Preface by Jacque: If you recall, I said I was leaving sloppy finances behind in 2015. That’s why I’m super excited about this guest-post by Candice of Young Yet Wise! Debt is never cute, so Candice has decided to bless us with some money saving tips. You’ll never look at your coins the same again!
Before we get started this is a judgment free zone, like planet fitness. I have a confession to make. Although I am a personal finance blogger there are some things I don’t like to do when it comes to money and budgets are one of them. There I said it. Just writing that sentence makes me breathe a little easier. Please don’t give me that look I know you don’t like the dreaded “b” word either.
Even though I don’t like budgets I realized that it was something that I had to do to keep me on track with my finances. Creating a budget is kind of like cardio, you know you just do 10- 20 minutes of it so you don’t get fat. It was important for me to give my money a plan, so that I could start paying off my debt.
“A budget is telling your money where to go instead of wondering where it went.”
― Dave Ramsey
I wanted to knock out my credit card debt first because my credit cards had the smallest balance. There are two ways to pay off debt. The avalanche method, where you focus on paying off the debt with the highest interest, Or the snow ball method where you pay off the debt with the lowest balance. I usually go with the snowball method to create small wins for myself.
I needed to know how I accumulated all this credit card debt. Like seriously how Sway? I looked over the last 3 months of my credit card statements so I could know exactly where my money was going. Many times we THINK we know where our money is going, but this exercise makes everything clear as glass.
I know it may seem like a scary task, seeing how you’ve spent your money, however it’s a very helpful exercise. I was shocked to find out that I had spent almost $600.00 on weave, wigs, haircuts, color and hair products in the past 3 months. Thinking you know where all your money is going and actually seeing where all your money is going are two very different things.
Once I was able to see exactly where my money was going, create a budget, and get into the habit of paying off my credit card balance in full each month it was time to tackle my student loan debt.
I graduated college with $38,000 of student loan debt. About 12 weeks ago I had about $20,000 left to pay. I admit on one of my small loans I was taking my sweet time as if it were a guy that I didn’t really like. You know the one that text you good morning and you sort of feel your eyes rolling. You don’t want to be rude, but you end up responding back 4 hours later. Sallie Mae was that guy. (Except you better not be late with their payments)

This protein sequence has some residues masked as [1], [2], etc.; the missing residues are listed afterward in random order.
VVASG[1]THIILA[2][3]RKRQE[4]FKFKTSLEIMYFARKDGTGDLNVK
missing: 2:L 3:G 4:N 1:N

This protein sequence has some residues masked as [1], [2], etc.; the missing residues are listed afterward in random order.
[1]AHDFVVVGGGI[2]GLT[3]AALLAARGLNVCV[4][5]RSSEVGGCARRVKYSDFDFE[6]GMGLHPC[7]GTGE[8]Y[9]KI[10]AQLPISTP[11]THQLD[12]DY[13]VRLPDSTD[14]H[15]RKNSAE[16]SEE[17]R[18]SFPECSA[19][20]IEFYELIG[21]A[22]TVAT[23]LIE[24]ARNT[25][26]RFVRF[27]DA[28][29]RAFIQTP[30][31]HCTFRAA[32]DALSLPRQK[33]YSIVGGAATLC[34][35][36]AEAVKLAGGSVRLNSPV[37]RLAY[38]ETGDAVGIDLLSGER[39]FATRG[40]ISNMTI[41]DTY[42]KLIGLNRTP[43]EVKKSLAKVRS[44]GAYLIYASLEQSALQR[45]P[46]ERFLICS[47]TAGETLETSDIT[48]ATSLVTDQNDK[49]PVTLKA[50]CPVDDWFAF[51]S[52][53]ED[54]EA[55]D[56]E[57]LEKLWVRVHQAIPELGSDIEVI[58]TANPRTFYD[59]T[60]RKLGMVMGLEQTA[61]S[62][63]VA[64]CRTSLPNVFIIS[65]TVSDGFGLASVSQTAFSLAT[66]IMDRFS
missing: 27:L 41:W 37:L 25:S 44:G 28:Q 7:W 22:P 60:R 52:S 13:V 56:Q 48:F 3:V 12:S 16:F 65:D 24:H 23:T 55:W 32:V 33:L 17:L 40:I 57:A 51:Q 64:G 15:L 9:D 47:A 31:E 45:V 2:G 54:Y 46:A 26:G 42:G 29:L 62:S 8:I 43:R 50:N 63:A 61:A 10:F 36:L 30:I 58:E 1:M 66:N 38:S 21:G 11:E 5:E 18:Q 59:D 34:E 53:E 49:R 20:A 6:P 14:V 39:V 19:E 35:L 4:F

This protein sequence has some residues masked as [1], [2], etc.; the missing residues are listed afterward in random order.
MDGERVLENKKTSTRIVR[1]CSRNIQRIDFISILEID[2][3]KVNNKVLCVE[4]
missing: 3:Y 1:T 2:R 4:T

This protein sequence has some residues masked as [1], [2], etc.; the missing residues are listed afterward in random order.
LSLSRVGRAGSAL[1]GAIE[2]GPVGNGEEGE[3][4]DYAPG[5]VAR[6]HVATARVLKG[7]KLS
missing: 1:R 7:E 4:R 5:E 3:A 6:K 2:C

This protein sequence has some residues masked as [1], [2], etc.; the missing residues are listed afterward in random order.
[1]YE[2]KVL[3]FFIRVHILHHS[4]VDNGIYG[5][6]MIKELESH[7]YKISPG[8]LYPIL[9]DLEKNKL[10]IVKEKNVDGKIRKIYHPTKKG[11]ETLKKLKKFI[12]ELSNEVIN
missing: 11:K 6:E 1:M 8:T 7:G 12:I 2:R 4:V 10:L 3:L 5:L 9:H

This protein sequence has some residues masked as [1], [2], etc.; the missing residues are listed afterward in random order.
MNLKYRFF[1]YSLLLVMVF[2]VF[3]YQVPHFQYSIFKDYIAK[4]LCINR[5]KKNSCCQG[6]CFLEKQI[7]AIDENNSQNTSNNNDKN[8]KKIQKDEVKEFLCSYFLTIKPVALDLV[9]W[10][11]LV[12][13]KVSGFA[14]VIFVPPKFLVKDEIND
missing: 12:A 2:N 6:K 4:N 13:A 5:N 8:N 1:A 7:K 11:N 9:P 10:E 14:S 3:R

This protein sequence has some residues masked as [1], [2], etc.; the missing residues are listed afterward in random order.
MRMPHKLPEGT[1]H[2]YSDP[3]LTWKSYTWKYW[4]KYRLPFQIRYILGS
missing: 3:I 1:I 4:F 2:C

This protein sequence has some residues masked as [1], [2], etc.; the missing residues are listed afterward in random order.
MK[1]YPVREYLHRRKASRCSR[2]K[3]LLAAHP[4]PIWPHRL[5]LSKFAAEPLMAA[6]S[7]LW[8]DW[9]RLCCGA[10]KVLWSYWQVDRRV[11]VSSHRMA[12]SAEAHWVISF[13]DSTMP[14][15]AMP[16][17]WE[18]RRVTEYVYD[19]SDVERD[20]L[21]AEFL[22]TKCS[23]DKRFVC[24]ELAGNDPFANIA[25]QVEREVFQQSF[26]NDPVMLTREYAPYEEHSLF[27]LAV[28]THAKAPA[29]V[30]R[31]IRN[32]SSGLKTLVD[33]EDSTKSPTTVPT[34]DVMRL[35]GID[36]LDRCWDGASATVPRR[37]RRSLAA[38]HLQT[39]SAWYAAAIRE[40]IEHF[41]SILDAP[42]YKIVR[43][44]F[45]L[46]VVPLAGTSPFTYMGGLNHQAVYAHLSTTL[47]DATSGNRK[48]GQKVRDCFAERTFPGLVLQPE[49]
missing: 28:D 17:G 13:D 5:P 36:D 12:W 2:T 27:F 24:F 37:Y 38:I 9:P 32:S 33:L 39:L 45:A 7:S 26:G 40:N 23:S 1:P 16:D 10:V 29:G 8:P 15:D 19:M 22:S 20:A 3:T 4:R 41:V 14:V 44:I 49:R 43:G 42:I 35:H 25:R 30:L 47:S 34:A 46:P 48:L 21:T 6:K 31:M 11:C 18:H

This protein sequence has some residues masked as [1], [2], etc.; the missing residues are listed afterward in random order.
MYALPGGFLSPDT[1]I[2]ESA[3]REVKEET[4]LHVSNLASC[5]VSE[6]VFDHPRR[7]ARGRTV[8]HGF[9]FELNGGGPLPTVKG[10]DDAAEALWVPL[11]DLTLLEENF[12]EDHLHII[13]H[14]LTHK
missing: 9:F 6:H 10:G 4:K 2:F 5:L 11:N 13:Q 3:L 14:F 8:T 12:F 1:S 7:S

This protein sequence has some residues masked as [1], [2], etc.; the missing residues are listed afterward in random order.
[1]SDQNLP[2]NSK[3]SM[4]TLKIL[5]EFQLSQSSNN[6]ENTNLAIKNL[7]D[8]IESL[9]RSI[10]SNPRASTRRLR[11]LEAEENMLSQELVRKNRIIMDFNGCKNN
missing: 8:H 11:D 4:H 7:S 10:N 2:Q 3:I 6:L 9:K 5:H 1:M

Anyway I was taking my sweet time and only paying the minimum balance. Then complaining when my balance didn’t seem to be moving. If you’re wondering why your balance isn’t moving it’s because you’re only paying the minimum amount. I also realized my balance wasn’t moving because I didn’t create a plan to make it move. I would tell myself I wanted to put more money towards my student loans yet there I was still only making the minimum payment.
It was time to create a concrete goal for my debt. My smaller student loan had about a $4,300 balance left. I told myself that I would pay off this debt by January 1st 2016. (I know look at me setting bold goals and giving myself a specific deadline) Paying off debt alone wasn’t very fun, so I decided to create a debt challenge. Where people compete to see who could pay off the most debt in 11 weeks. You can read more about the challenge here http://youngyetwise.com/how-a-debt-challenge-helped-10-people-pay-off-over-30000-of-debt/, but in those 11 weeks together everyone in the group paid off a total of $39,500 of debt. And I ended up reaching my goal of paying off my $4,300 balance by the New Year. Whoop Woot.
The competition factor played a huge role into me stepping up my debt payment game. The first few weeks of my debt challenge I was only paying a few hundred dollars, then I noticed people in the group were paying $1000 + and I felt as though I was slacking and had to pay off more. If our friends can pressure us into taking another drink, or buying that pair of shoes because “we deserve it”, why can’t our friends pressure us into paying off our debt?
If paying off debt is one of your goals in 2016 I’ve created a Slay your debt in 2016 workbook just to help you reach your money goals! You get yours here http://youngyetwise.com/slay-your-debt/ lots of great tips and motivation to keep you on track with kicking debt to the curb this year.